Such was the battle of Monte Notte, the first of Napoleon's fields. Beaulieu, in order that he might re-establish his communication with Colli (much endangered by the defeat of D'Argenteau) was obliged to retreat upon Dego; the Sardinian, with the same purpose in view, fell back also, and took post at Millesimo; while D'Argenteau was striving to re-organise his dispirited troops in the difficult country between. It was their object to keep fast in these positions until succours could come up from Lombardy; but Napoleon had no mind to give them such respite.

The very next day after this victory he commanded a general assault on the Austrian line. Augereau, with a fresh division, marched at the left upon Millesimo; Massena led the centre towards Dego; and Laharpe, with the French right wing, manoeuvred to turn the left flank of Beaulieu.

Augereau rushed upon the outposts of Millesimo, seized and retained the gorge which defends that place, and cut off Provera with two thousand Austrians, who occupied an eminence called Cossaria, from the main body of Colli's army. Next morning Buonaparte himself arrived at that scene of the operations. He forced Colli to accept battle, utterly broke and scattered him, and Provera, thus abandoned, was obliged to yield at discretion.

Meanwhile Massena on the same day had assaulted the heights of Biastro, and carrying them at the point of the bayonet, cut off Beaulieu's communication with Colli; then Laparpe came in front and in flank also upon the village of Dego, and after a most desperate conflict, drove the Austrian commander-in-chief from his post. From this moment Colli and Beaulieu were entirely separated. After the affairs of Dego and Millesimo, the former retreated in disorder upon Ceva; the latter, hotly pursued, upon Aqui; Colli, of course, being eager to cover Turin, while the Austrian had his anxious thoughts already upon Milan. Colli was again defeated at Mondovi in his disastrous retreat; he there lost his cannon, his baggage, and the best part of his troops. The Sardinian army might be said to be annihilated. The conqueror took possession of Cherasco, within 10 miles of Turin, and there dictated the terms on which the King of Sardinia was to be permitted to retain any shadow of sovereign power.

Thus, in less than a month, did Napoleon lay the gates of Italy open before him. He had defeated in three battles forces much superior to his own; inflicted on them in killed, wounded and prisoners, a loss of 25,000 men; taken eighty guns and twenty-one standards; reduced the Austrians to inaction; utterly destroyed the Sardinian king's army; and lastly, wrested from his hands Coni and Tortona, the two great fortresses called "the keys of the Alps,"—and indeed, except Turin itself, every place of any consequence in his dominions. This unfortunate prince did not long survive such humiliation. He was father-in-law to both of the brothers of Louis XVI., and, considering their cause and his own dignity as equally at an end, died of a broken heart, within a few days after he had signed the treaty of Cherasco.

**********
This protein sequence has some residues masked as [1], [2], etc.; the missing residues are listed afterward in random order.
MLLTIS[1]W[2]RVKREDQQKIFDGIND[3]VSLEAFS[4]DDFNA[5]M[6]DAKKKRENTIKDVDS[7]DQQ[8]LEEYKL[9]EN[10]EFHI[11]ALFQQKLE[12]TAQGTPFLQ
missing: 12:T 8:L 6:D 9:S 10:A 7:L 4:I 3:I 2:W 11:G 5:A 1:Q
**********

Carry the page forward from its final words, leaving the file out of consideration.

Buonaparte meanwhile had paused for a moment to consolidate his columns on the heights, from which the vast plain of Lombardy, rich and cultivated like a garden, and watered with innumerable fertilising streams, lay at length within the full view of his victorious soldiery. "Hannibal forced the Alps," said he gaily, as he now looked back on those stupendous barriers, "and we have turned them."

"Hitherto" (he thus addressed his troops) "you have been fighting for barren rocks, memorable for your valour, but useless to your country; but now your exploits equal those of the armies of Holland and the Rhine. You were utterly destitute, and you have supplied all your wants. You have gained battles without cannon, passed rivers without bridges, performed forced marches without shoes, bivouacked without strong liquors, and often without bread. None but republican phalanxes, soldiers of liberty, could have endured such things. Thanks for your perseverance! But, soldiers, you have done nothing—for there remains much to do. Milan is not yet ours. The ashes of the conquerors of Tarquin are still trampled by the assassins of Basseville."

The consummate genius of this brief campaign could not be disputed; and the modest language of the young general's despatches to the Directory, lent additional grace to his fame. At this time the name of Buonaparte was spotless: and the eyes of all Europe were fixed in admiration on his career.

[Footnote 8: Berthier used to keep, as a curiosity, a general order, by which three louis-d'or were granted as a great supply to each general of division, dated on the very day of the victory at Albegna.]


The French cross the Po at Placenza—The Battle of Fombio—The Bridge of Lodi—Napoleon occupies Milan—Resigns, and resumes his command—Insurrection of Pavia—Military Executions—The French pass the Mincio at Borghetto—Beaulieu retreats behind the Adige—Mantua besieged—Peace with the King of the Two Sicilies—The Pope buys a Respite.

Piedmont being now in the hands of Buonaparte, the Austrian general concentrated his army behind the Po, with the purpose of preventing the invader from passing that great river and making his way to the capital of Lombardy.